Why Ken Cuccinelli is persona non grata in the Senate
Trump tapped the Senate Conservatives Fund president in acting capacity for Citizenship and Immigration Services
President Donald Trump’s decision to appoint Ken Cuccinelli to lead the U.S. Citizenship and Immigration Services in only an acting capacity should be no surprise considering that he would appear to have no shot of Senate confirmation.
That is owed to his tenure as president of the Senate Conservatives Fund, a political action committee with a long track record of working against incumbent Republican senators, challenging them from the party’s right flank.
“Mitch McConnell has filled the Senate with people like Lisa Murkowski, John McCain, Shelley Moore Capito, Lamar Alexander, and Dean Heller who all promised the voters they would repeal Obamacare, but when the time came to do it they refused,” Cuccinelli wrote in an August 2017 fundraising message for the fund. “Instead of admitting his mistake, McConnell is blaming the President for having ‘excessive expectations’ even though he was the one who set those expectations with years of empty promises!”
Four of the senators referenced in that one fundraising message are still serving in the current narrow, 53-47, GOP majority, and both the SCF and Cuccinelli, a former Virginia attorney general, have worked against a number of other Republicans now serving in the Senate.
Under Cuccinelli’s leadership, the Senate Conservatives Fund also endorsed Roy Moore for Senate in Alabama in a 2017 GOP primary runoff, over incumbent Sen. Luther Strange. Establishment Republicans backed Strange, who was appointed to the seat vacated when Jeff Sessions became attorney general.
The highly flawed Moore ended up losing the general election to Democrat Doug Jones.
When Cuccinelli’s name surfaced as a possible nominee for secretary of Homeland Security earlier this year, McConnell, the Senate majority leader, went out of his way to tell reporters he had made clear to the White House his “lack of enthusiasm” for the Virginian.
Back in April, Josh Holmes, a Republican strategist and longtime McConnell political adviser, called Cuccinelli the only potential Trump nominee being floated at the time who had positively no chance of surviving a confirmation process.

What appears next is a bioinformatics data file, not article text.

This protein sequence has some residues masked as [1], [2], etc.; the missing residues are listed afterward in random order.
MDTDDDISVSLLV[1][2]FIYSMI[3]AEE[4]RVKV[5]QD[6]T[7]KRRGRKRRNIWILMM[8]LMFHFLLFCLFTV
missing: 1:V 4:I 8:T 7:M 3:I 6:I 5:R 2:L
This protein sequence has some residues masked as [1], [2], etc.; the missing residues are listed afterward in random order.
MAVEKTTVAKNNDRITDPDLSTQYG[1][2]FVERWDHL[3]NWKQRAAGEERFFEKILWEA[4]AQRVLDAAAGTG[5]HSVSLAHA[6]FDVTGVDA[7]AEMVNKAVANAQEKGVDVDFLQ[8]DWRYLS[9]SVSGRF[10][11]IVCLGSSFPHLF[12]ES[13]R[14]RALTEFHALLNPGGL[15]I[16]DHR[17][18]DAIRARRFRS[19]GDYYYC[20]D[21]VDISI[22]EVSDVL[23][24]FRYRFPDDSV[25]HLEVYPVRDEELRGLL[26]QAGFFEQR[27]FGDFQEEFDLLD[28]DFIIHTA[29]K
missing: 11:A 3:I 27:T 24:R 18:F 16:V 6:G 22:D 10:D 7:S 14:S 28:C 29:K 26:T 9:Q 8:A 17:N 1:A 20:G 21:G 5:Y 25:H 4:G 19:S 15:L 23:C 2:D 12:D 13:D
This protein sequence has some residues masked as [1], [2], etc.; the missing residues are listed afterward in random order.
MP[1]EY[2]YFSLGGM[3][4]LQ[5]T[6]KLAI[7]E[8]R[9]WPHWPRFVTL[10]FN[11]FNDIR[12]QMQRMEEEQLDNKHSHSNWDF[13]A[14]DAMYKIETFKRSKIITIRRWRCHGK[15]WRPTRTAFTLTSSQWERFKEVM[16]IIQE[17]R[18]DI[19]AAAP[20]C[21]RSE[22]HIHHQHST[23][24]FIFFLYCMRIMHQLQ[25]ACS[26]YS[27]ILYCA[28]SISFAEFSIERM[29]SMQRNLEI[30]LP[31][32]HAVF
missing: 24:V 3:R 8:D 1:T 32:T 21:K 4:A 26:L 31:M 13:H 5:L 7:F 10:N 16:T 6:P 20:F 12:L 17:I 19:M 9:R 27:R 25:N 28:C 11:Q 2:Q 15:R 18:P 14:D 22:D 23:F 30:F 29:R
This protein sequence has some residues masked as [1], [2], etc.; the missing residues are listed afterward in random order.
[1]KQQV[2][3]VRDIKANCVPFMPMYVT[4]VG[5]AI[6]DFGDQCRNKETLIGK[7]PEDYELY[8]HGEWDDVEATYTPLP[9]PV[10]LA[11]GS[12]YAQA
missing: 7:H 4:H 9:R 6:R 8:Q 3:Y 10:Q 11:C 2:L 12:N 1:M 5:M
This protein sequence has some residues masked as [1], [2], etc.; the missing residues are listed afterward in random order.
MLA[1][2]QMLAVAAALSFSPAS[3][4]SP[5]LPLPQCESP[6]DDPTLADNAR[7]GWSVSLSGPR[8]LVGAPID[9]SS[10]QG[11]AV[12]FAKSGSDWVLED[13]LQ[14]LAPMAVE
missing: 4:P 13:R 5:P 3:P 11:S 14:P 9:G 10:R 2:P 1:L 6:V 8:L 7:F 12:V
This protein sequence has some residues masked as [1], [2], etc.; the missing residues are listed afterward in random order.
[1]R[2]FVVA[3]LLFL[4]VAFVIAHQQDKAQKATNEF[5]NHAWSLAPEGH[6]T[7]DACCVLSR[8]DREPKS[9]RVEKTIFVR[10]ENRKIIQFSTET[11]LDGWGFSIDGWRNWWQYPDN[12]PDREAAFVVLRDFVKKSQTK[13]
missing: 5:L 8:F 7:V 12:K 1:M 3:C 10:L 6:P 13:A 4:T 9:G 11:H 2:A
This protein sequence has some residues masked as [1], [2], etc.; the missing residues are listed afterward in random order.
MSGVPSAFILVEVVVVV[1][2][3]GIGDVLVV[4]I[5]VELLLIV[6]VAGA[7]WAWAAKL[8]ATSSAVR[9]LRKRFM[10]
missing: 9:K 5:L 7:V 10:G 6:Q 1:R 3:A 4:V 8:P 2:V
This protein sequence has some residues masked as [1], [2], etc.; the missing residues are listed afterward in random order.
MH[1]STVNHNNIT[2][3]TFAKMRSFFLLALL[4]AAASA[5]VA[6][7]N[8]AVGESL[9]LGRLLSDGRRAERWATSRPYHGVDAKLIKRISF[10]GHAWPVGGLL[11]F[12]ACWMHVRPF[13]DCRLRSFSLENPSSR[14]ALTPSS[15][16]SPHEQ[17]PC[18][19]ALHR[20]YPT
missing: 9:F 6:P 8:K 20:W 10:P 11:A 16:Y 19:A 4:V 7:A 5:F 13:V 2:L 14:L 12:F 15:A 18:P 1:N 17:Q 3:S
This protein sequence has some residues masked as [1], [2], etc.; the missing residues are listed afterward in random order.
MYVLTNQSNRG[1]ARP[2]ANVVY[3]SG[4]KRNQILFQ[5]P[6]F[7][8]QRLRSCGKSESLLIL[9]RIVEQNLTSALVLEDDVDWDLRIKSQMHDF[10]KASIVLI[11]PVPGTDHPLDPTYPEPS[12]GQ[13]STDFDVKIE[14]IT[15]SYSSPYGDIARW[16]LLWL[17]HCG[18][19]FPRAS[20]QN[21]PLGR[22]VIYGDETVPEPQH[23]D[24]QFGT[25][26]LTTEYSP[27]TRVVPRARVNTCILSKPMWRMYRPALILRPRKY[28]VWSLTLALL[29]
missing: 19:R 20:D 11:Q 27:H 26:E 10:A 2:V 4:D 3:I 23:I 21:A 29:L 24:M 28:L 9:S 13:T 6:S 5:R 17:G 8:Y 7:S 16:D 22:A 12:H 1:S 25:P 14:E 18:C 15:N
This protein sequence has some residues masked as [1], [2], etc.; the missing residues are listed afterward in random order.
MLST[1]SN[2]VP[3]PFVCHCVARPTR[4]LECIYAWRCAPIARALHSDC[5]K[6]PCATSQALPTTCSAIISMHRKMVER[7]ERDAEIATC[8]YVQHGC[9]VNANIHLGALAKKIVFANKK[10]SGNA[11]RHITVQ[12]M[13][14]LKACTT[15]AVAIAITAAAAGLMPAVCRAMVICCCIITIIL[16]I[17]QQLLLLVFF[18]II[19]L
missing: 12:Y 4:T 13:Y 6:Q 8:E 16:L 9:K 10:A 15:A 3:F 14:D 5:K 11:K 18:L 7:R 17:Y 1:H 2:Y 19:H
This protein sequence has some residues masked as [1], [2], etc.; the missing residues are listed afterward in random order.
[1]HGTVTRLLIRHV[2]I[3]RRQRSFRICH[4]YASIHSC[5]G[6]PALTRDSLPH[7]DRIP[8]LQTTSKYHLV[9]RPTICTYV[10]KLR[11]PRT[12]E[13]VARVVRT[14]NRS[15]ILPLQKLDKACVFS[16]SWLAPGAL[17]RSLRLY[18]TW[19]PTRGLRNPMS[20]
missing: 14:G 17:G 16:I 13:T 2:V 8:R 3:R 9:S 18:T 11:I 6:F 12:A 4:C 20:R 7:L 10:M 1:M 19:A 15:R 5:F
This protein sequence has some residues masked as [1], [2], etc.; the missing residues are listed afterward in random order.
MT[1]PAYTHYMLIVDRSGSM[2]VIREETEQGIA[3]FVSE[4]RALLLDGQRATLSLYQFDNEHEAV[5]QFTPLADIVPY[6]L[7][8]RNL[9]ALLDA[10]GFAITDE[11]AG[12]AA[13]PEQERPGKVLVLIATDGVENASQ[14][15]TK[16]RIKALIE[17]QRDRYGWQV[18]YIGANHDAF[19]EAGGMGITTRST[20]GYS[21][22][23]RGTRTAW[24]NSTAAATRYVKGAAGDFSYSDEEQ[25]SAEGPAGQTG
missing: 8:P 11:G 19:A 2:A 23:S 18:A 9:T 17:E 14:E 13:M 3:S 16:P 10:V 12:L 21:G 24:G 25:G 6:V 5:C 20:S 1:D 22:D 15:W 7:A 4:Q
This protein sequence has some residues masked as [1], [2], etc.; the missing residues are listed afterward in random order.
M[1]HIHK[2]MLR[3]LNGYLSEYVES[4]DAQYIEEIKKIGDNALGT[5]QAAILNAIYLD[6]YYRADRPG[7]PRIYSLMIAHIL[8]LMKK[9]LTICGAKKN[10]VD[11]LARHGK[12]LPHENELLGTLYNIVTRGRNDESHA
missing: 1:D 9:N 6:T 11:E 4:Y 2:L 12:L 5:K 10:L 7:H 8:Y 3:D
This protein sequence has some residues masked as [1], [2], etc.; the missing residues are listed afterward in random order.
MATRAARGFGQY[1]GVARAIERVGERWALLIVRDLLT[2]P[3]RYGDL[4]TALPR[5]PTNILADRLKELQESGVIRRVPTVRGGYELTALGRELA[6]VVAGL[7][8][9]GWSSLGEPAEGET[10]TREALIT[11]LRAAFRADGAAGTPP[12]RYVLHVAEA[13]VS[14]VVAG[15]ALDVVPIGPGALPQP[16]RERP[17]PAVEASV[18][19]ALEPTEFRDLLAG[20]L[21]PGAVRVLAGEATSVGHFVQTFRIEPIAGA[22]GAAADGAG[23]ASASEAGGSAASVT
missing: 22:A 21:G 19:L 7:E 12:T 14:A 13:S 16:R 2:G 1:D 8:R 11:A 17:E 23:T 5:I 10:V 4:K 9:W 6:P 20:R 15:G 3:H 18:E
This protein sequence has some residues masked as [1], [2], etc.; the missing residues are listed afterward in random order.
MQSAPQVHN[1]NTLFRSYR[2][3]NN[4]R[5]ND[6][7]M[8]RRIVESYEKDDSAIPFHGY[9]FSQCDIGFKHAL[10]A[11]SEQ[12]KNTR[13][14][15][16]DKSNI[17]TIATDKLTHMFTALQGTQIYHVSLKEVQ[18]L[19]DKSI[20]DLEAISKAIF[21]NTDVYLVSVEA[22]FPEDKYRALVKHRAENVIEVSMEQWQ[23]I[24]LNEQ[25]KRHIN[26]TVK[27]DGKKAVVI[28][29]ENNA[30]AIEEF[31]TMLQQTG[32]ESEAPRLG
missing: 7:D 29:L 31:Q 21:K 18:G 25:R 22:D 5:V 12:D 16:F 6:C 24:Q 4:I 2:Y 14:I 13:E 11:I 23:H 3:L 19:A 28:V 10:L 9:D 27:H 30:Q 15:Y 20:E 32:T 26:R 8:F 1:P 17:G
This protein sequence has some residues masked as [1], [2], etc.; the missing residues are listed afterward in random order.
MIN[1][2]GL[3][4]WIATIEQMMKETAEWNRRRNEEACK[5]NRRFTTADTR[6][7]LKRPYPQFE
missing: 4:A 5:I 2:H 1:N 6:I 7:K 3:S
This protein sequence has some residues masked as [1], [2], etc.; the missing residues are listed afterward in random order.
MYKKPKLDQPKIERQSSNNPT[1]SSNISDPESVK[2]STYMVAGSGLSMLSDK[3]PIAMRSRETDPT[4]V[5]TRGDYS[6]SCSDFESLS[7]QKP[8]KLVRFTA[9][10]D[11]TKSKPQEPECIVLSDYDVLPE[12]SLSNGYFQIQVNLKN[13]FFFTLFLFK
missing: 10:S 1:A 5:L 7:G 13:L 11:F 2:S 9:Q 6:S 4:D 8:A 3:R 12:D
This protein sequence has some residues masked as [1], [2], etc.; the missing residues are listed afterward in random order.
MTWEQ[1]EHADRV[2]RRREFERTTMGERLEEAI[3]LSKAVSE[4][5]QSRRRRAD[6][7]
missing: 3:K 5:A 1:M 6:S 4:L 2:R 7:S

“He has trash-talked, campaigned against, and demanded resignations from every single Republican who is currently in power,” Holmes said in a tweet, adding that the list included Trump and McConnell.
In 2014, the Senate Conservatives Fund backed Matt Bevin in a Senate primary in Kentucky against McConnell. Cuccinelli became head of the fund after McConnell beat Bevin, but animus has stuck. Bevin has since gone on to win election to the governor’s office in the Bluegrass State.
And in 2016, Cuccinelli angered the Trump team when he was a vocal leader in a coalition that demanded a roll call vote of the rules package at the GOP nominating convention. Back then, he was aware of the potential consequences. “They were telling people, ‘We’re going to ruin your political life,’” he said in Cleveland.
While Cuccinelli is almost uniquely unpopular among many Republicans because of his political forays, he also won’t be very welcome in the House Homeland Security Committee, which oversees his agency.
Chairman Bennie Thompson of Mississippi greeted the appointment this way: “Mr. Cuccinelli is an anti-immigrant fringe figure that has no business leading a component that is supposed to administer our nation’s legal immigration system. Besides being a right-wing commentator, Cuccinelli is completely unqualified to the lead USCIS and likely wants to decimate the agency Congress charged with handling our immigration and refugee programs.”